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Krishna Mahanty Vs. Gangadhara Padhi and ors. - Court Judgment

LegalCrystal Citation
SubjectCivil
CourtChennai
Decided On
Reported inAIR1927Mad670; 103Ind.Cas.120; (1927)52MLJ706
AppellantKrishna Mahanty
RespondentGangadhara Padhi and ors.
Cases ReferredVenkatagiri Rajah v. Venkat Rau
Excerpt:
- .....therefore is not on all fours with the present case. i see no such difference in principle between inam jodi paid to a zamindar and sub-inam jodi paid to an inamdar as would make article 13 applicable to the latter while not applicable to the former. the ratio decidendi in venkatagiri rajah v. venkat rau ilr (1897) m 243 is general and would cover all cases of what is technically known as jodi, and the liability of defendants in the present case is so known to and so called by the inam deputy collector.3. i, therefore, hold following venkatagiri rajah v. venkat rau ilr (1897) m 243 that jodi in this case is of the nature of rent and that a suit for it is a suit of a small cause nature. the amounts sued for in each case are less than rs.500. no second appeals therefore lie.4. these.....
Judgment:

Wallace, J.

1. A preliminary objection is taken by respondents that no Second Appeal lies as the suits are of a Small Cause nature. Plaintiff in fact filed the suits in the Small Cause Court, and they were transferred to the Original Side as some question of title was involved. He now, having lost the suits in both Courts, claims that a second appeal lies.

2. The suits are for what is called 'choutayi' dues from defendants. This is a payment of the nature of 'jodi' as is set out in the Inam Register, Ex. I. Plaintiff corresponds to 'the 1st in Col. 16' in that document and defendants to the rest. The latter have to pay one-fourth of the gross produce as jodi to plaintiff. The question is whether this jodi comes within Article 13 of Schedule II of the Provincial Small Cause Courts Act. In Venkatagiri Rajah v. Rau ILR (1897) M 243 it was held by this Court that jodi is not a Cess or due as set out in that article, but is rent on favourable terms. Plaintiff contends that that case was a case of a Zamindar suing to recover quit rent from an agra-haramdar on the footing that the right to collect this was part of the consideration on which his peishkush was calculated, and that this consideration does not apply to sub-inamdars, such as defendants, holding under an inamdar. He refers me to Madhavrao Moreshvar v. Rama Kalu ILR (1914) 131. The decision in that case turns on the meaning given by statute to the word 'dues' in a Revenue Jurisdiction Act in force in the Bombay Presidency and therefore is not on all fours with the present case. I see no such difference in principle between inam jodi paid to a Zamindar and sub-inam jodi paid to an inamdar as would make Article 13 applicable to the latter while not applicable to the former. The ratio decidendi in Venkatagiri Rajah v. Venkat Rau ILR (1897) M 243 is general and would cover all cases of what is technically known as jodi, and the liability of defendants in the present case is so known to and so called by the Inam Deputy Collector.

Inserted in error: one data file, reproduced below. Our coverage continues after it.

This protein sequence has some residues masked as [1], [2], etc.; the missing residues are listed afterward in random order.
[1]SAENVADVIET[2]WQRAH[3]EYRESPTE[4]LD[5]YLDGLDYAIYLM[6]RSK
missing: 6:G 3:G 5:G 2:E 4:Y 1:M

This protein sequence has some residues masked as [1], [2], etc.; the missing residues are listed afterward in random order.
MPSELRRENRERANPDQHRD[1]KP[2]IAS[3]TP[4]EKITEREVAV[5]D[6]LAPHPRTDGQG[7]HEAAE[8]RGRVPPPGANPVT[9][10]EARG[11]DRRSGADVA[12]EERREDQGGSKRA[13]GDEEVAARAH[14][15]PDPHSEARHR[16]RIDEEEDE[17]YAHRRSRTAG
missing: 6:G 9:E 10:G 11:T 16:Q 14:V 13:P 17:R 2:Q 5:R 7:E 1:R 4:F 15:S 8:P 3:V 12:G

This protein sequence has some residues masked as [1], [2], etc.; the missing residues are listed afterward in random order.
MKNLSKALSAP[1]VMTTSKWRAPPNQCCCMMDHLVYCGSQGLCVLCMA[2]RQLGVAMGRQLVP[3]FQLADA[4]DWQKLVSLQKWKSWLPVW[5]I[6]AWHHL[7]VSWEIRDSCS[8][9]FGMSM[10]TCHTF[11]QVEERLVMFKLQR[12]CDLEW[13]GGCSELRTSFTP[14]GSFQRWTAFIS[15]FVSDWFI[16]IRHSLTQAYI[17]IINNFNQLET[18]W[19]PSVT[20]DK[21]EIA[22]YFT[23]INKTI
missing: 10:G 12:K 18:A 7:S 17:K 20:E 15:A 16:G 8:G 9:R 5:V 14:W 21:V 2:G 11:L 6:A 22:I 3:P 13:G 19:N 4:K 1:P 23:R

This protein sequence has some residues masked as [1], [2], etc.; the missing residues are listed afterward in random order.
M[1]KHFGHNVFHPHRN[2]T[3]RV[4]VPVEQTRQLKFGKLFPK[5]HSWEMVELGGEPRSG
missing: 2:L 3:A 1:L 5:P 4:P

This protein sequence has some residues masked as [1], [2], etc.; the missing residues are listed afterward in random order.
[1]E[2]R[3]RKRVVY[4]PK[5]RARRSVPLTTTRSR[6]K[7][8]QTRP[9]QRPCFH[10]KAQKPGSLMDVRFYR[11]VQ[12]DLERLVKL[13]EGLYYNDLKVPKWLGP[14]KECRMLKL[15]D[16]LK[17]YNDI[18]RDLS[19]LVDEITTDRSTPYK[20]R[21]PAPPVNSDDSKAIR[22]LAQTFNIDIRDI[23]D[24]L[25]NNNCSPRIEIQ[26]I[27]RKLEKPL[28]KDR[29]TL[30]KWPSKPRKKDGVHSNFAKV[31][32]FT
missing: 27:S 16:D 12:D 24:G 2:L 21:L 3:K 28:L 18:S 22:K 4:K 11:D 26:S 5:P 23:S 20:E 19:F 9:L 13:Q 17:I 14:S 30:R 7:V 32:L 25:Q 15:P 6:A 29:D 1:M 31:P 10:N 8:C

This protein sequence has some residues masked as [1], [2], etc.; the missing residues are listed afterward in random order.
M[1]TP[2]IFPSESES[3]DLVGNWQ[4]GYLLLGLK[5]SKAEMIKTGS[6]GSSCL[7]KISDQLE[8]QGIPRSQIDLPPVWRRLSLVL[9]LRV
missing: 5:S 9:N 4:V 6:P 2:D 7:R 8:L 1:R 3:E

3. I, therefore, hold following Venkatagiri Rajah v. Venkat Rau ILR (1897) M 243 that jodi in this case is of the nature of rent and that a suit for it is a suit of a Small Cause nature. The amounts sued for in each case are less than Rs.500. No second appeals therefore lie.

4. These appeals are therefore dismissed with costs.


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